can log onto www.naifehfinejewelry.com. Voting ends at midnight on Monday, Feb. 12. Their “perfect proposal” took place during a theatre production. Rogers and Riley acted in “You Can’t Take it with You” at Rogers’ family’s church. They portrayed a young couple who gets engaged. After proposing to Riley’s character every night, Rogers began to get some ideas. After one of their performances, the director told the audience that they would be repeating the last scene again. “Susan was like, ‘This is so unprofessional’,” said Rogers. Rogers had prepped several actors and the director on his plan to propose to Riley. The actors knew exactly where to start the scene. Usually, Rogers’ line was, “Alice, for the last time, will you marry me?” When it came time for that line, however, he tweaked the words to say, “Susan, for the first time, will you marry me?” Riley replied, “Of course!” Rogers’ boss heard about the contest and encouraged him to

submit their story. Riley saw an ad for it in the Gazette. The prize package for the winning engaged couple contains a round brilliant cut diamond solitaire pendant; a bottle of Charles Heidsieck champagne; dinner for two at The Boulevard Steakhouse; limo service to and from dinner; and a complimentary photo session and print from Eric Gfeller, according to Naifeh Fine Jewelry’s website. Their future plans include moving to Chicago or New York City to attend graduate school or get involved with Second City, an improvisation comedy troupe. They are currently involved in commercial acting in Oklahoma City, providing voiceovers for the Oklahoma lottery commercials. They are also the faces for the Oklahoma Shakespeare in the Park, as they move from UCO’s campus to downtown Oklahoma City. “I think we’re the only UCO students in our category,” said Rogers.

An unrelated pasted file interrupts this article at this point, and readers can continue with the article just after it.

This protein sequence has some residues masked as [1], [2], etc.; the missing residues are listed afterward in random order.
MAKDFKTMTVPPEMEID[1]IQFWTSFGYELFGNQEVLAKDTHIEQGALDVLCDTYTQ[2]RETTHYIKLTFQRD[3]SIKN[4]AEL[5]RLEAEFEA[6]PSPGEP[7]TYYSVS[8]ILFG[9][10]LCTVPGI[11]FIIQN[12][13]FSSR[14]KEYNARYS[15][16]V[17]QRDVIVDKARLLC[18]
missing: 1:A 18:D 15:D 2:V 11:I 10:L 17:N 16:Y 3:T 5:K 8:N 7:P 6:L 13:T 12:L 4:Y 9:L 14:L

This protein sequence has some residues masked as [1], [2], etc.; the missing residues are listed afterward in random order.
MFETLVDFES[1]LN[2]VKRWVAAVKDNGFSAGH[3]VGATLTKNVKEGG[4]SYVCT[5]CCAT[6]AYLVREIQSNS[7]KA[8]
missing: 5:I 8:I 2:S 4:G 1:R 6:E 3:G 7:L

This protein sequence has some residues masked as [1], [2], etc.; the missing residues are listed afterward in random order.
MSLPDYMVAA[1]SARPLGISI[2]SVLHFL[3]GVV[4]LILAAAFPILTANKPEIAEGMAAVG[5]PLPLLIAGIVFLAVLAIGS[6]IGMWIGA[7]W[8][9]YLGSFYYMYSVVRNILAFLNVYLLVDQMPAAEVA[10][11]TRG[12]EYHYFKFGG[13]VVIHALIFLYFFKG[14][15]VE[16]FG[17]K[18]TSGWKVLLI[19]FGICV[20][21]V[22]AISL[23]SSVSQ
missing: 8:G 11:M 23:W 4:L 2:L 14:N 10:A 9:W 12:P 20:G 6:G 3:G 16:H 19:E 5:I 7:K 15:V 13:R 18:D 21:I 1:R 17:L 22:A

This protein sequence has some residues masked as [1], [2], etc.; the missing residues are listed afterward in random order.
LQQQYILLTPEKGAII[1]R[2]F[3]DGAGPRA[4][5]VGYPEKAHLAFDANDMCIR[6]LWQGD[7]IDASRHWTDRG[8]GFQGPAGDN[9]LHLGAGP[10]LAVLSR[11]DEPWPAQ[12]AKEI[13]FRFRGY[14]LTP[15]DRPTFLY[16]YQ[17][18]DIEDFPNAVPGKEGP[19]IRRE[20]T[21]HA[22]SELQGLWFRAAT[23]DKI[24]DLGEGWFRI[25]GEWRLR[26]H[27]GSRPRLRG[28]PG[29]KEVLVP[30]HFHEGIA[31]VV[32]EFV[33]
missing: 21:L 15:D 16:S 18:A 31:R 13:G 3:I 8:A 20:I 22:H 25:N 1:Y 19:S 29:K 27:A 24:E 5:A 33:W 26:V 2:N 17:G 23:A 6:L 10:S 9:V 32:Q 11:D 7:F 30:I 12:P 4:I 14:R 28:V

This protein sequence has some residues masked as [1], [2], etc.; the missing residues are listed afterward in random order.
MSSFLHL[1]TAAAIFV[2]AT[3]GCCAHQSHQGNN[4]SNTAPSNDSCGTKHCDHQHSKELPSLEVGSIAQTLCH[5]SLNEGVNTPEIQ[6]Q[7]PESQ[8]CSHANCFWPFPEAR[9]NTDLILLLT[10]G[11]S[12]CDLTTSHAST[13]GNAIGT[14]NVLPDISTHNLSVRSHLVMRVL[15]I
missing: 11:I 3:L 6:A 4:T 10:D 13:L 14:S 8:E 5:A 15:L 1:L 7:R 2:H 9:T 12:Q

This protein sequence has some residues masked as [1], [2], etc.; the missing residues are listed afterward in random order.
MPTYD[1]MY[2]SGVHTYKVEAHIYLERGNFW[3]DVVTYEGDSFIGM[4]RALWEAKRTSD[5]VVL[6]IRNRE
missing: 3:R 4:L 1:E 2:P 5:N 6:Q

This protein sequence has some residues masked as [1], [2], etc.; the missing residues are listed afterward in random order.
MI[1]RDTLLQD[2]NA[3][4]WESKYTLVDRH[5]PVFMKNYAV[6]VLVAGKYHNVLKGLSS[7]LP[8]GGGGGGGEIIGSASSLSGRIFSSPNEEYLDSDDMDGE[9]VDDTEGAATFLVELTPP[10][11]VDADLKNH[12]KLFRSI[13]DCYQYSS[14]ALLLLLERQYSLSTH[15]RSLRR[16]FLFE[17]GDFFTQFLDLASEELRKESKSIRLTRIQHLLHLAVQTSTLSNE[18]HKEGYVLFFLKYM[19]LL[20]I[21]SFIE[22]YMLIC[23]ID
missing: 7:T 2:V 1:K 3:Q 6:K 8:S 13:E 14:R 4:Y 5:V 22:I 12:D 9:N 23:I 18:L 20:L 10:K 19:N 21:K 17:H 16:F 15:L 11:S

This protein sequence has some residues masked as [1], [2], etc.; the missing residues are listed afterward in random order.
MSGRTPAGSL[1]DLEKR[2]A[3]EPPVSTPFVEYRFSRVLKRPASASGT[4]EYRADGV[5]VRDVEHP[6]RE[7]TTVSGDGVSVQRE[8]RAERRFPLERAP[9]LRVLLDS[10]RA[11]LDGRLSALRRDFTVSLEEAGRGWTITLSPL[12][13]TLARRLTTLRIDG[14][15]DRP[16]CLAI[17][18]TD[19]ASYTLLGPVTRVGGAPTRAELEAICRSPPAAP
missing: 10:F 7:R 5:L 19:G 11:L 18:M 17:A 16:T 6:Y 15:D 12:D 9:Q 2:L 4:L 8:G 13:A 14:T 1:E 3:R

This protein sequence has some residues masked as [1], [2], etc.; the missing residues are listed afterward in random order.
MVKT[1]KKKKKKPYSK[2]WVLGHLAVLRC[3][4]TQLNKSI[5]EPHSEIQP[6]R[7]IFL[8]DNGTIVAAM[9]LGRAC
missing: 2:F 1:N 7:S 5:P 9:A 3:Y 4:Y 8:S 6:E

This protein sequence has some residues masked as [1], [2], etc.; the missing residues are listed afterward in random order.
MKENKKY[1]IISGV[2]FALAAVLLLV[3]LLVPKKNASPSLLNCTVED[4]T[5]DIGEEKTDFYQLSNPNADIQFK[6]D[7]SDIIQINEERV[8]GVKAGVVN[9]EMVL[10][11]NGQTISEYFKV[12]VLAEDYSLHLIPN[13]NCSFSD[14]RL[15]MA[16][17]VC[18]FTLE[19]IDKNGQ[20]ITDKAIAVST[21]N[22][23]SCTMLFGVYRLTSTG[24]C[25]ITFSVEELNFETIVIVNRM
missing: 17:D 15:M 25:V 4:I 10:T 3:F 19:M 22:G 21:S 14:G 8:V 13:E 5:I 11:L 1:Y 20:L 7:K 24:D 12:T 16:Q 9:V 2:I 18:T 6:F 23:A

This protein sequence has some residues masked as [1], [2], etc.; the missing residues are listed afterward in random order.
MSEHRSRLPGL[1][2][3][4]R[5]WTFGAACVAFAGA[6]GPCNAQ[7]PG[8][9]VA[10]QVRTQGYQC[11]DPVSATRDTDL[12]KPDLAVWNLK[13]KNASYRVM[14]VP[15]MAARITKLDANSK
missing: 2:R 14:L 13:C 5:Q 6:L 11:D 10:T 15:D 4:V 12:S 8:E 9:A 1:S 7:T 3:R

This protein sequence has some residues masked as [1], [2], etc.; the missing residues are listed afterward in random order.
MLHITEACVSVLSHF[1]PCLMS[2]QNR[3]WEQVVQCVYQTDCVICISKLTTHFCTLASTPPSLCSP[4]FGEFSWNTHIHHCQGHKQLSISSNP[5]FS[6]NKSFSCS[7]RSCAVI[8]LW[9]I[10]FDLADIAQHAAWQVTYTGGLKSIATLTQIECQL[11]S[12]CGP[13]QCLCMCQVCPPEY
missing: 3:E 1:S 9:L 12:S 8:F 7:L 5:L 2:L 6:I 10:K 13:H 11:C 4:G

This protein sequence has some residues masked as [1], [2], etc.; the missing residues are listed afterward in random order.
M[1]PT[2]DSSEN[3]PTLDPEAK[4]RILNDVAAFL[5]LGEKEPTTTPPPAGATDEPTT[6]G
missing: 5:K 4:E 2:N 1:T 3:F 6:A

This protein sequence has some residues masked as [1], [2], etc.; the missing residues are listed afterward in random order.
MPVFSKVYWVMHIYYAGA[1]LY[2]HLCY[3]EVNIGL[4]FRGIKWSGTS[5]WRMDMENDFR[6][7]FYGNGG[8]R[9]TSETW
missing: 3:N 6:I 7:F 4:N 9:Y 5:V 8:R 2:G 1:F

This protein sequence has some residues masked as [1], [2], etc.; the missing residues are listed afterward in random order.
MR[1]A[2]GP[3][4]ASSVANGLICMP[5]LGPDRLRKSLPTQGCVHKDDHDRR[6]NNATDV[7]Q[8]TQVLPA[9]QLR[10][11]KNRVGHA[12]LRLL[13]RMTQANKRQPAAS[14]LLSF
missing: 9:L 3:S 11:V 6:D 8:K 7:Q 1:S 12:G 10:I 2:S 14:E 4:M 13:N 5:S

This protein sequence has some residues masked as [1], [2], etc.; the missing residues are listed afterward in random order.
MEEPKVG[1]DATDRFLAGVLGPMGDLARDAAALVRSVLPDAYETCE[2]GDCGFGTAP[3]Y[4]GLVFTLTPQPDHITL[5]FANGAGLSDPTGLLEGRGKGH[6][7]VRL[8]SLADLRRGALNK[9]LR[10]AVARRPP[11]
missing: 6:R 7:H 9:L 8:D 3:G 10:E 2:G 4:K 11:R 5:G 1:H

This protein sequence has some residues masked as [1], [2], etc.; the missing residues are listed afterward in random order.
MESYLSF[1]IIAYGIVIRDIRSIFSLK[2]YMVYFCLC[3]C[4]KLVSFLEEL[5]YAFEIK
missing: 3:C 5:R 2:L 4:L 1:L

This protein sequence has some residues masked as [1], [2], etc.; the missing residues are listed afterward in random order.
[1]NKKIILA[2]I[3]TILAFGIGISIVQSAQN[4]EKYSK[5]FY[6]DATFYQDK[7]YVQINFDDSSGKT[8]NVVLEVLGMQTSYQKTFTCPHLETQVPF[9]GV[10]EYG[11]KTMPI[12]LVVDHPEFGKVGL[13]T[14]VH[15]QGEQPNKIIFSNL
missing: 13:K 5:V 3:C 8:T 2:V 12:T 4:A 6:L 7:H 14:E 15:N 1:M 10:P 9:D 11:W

Aaron Wright can be reached at awright@thevistaonline.com.

Cochlear implants to improve speech by Callie Collins Student Writer Research within UCO’s Department of Engineering and Physics could someday help improve speech recognition in patients with cochlear implants. “It’s the only program of its kind being conducted in the state of Oklahoma,” said assistant professor Dr. Mohamed G. Bingabr. As the primary grant recipient and principal academic investigator, he received an initial endowment of $20,000 to study how electrode configurations affect the ability to understand spoken conversation. The IDEA Networks of Biomedical Research Excellence (INBRE), a division of the National Institutes of Health and the National Center for Research Resources, is sponsoring the new project, which combines aspects of biomedical and electrical engineering with speech language pathology. “Theoretically, bipolar modes are always better recognized by people with normal hearing. Nobody knows why subjects with cochlear implants